Popular Environmental History Books

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Silent Spring Silent Spring (Paperback)
by (shelved 11 times as environmental-history)
avg rating 3.95 — 70,115 ratings — published 1962
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“Contemporary attitudes toward urban parks fall into three levels of sophistication. The first, the most naive assumption, is that parks are just plots of land preserved in their original state. If asked to discuss the issue at all, many laymen have maintained this much, that parks are bits of nature created only in the sense that some decision was made not to build on the land. Many are surprised to learn that parks that an artifact conceived and deliberated as carefully as public buildings, with both physical shape and social usage taken into account. The second, a little more informed, is that parks are aesthetic objects and that their history can be understood in terms of an evolution of artistic styles independent of societal considerations. The third is the view that each of the elements of the urban park represents part of planners' strategy for moral and social reform, so that today, as in the past, the citizen visiting a park is subject to an accumulated set of intended moral lessons.”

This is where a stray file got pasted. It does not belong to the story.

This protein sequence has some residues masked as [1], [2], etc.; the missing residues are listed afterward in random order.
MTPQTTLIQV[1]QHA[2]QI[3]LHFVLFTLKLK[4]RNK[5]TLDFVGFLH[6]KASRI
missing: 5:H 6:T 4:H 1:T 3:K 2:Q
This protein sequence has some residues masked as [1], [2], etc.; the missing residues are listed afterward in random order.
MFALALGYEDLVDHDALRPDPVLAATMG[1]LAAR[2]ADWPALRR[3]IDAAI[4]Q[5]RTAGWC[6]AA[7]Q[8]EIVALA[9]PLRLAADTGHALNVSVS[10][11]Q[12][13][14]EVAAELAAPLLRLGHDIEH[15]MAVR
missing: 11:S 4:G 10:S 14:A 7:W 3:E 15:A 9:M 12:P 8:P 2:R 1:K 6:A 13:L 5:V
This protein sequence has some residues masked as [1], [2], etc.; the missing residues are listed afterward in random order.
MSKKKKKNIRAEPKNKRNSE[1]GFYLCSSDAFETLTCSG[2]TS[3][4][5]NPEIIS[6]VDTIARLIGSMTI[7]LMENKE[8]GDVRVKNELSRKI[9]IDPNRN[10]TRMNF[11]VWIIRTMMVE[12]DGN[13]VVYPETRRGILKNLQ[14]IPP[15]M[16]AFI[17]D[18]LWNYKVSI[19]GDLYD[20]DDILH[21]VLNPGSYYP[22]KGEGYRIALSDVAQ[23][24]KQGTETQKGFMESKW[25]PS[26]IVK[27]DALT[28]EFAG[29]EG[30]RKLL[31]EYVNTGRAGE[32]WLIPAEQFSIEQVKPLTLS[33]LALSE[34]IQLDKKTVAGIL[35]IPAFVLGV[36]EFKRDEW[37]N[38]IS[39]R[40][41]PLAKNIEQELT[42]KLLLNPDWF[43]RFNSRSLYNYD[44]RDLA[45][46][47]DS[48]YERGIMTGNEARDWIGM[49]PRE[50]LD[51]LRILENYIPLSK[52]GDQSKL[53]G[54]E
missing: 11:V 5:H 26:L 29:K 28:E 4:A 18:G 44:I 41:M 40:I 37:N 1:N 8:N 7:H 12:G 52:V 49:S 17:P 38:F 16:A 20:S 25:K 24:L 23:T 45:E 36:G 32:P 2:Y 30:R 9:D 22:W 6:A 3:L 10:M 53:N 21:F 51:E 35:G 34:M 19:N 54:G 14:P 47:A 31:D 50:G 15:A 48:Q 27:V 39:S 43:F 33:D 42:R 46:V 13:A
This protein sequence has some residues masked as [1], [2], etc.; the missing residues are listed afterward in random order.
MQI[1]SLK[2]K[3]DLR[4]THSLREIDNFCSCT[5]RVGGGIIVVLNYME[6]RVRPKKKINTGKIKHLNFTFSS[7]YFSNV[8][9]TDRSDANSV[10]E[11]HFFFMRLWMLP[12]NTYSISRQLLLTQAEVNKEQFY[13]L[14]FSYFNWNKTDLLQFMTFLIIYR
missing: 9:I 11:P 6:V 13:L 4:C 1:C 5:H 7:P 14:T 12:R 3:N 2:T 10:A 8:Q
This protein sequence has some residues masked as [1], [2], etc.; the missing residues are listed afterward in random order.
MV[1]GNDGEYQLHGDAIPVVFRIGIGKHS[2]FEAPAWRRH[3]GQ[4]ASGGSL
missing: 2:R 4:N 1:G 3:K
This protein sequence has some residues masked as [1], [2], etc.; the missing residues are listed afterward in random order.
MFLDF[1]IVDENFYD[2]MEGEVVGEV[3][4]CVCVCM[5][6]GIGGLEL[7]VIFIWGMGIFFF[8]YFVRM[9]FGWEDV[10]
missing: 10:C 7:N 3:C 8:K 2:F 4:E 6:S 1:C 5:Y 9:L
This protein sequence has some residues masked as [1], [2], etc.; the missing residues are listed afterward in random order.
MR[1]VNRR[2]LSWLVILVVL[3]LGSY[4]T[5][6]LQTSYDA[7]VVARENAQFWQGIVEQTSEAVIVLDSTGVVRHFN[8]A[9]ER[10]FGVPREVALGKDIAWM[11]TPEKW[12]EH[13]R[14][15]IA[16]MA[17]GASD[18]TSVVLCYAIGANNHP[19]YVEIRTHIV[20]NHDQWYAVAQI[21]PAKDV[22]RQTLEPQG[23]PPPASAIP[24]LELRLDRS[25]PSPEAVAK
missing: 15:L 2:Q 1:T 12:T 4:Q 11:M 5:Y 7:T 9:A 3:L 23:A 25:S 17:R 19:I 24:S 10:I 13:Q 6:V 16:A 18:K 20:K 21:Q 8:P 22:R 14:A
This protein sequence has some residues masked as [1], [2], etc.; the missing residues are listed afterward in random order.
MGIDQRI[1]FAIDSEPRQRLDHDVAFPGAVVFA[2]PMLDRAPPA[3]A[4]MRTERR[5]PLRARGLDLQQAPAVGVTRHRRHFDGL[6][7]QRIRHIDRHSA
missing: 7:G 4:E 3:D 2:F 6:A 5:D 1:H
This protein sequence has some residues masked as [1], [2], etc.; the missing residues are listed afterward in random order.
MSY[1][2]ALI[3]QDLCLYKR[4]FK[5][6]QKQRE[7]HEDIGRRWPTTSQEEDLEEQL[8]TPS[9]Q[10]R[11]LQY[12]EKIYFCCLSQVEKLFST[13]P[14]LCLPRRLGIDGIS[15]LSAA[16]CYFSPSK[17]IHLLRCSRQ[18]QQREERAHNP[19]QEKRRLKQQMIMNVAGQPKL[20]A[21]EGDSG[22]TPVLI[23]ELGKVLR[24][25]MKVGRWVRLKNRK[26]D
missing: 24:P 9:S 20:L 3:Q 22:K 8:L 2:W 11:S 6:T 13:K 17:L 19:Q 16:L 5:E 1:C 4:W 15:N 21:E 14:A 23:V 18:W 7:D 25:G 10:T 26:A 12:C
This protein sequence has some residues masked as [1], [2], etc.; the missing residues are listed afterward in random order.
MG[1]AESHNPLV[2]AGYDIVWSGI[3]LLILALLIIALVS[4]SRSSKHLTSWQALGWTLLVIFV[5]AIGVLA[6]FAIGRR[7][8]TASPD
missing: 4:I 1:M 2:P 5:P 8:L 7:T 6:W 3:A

Galen Cranz, The Politics of Park Design: A History of Urban Parks in America

“Why did we so consistently look at the West through the sights of a rifle?”
Dan Flores, American Serengeti: The Last Big Animals of the Great Plains

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